Simulations are performed to evaluate the feasibility of a potential site within the Rotliegend sandstone formation in the Dutch subsurface at a depth of around 3000 m for CO2 sequestration using the numerical simulator CMG-GEM. Three CO2 storage trapping mechanisms are studied: (1) mobility trapping, (2) solubility trapping, and (3) mineral trapping. Results show that the injected CO2 initially migrates towards the top of the reservoir due to gravity segregation. Then the CO2 spreads laterally and dissolves in the formation water (brine). Due to the dissolution of CO 2 the density of the brine increases, which then results in fingering due to gravity. Further, the effect of mineralisation is included in the simulation. It is found in this study that considerable amounts of CO 2 are stored mainly by solubility and mobile trapping. The contribution of mineral trapping is insignificant. Additionally, the effect of varying the permeability and the residual gas saturation on the CO2 storage-capacities are studied. It is found that a random permeability field enhances CO2 capturing by means of solubility trapping, while a higher residual gas saturation enhances the CO2 storage by means of mobility trapping. © 2011 Published by Elsevier Ltd.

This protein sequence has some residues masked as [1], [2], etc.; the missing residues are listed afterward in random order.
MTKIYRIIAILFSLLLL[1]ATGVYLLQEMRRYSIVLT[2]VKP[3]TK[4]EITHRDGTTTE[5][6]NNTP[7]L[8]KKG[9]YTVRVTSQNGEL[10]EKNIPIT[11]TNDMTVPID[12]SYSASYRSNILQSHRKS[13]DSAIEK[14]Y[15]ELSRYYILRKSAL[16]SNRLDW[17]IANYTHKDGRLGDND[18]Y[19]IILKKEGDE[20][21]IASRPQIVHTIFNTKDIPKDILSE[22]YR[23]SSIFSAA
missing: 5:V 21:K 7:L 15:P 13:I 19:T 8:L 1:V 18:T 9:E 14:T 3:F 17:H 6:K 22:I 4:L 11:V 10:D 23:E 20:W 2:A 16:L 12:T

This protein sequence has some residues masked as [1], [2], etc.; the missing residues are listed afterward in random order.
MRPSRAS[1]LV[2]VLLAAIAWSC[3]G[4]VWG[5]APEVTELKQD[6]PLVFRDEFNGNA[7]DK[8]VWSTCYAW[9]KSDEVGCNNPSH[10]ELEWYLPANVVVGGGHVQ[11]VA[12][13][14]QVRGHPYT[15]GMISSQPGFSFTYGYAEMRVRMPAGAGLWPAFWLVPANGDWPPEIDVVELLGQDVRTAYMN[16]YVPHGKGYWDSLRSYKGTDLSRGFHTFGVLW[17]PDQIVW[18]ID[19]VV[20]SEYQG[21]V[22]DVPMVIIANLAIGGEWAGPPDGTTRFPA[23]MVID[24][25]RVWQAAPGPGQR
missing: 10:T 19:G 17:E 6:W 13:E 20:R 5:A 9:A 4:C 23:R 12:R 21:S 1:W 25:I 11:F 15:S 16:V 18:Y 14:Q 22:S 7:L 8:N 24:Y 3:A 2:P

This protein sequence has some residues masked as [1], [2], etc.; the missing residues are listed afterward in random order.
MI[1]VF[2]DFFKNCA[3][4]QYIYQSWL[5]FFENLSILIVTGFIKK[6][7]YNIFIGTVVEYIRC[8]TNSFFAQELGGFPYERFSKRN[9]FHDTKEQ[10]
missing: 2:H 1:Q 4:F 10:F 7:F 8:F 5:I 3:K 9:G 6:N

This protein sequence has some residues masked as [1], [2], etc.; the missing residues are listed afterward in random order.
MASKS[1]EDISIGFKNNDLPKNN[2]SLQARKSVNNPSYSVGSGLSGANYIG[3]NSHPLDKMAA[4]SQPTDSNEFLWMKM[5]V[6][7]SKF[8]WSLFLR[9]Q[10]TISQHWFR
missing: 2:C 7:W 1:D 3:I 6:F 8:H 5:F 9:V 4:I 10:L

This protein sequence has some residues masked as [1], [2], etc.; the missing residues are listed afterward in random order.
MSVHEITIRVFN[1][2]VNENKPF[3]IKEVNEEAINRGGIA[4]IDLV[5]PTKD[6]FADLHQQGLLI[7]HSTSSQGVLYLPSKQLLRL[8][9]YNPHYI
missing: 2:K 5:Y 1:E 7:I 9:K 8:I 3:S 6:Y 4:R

Ranganathan, P., Hemert, P. V., Rudolph, E. S. J., & Zitha, P. Z. J. (2011). Numerical modeling of CO2 mineralisation during storage in deep saline aquifers. In Energy Procedia (Vol. 4, pp. 4538–4545). Elsevier Ltd. https://doi.org/10.1016/j.egypro.2011.02.411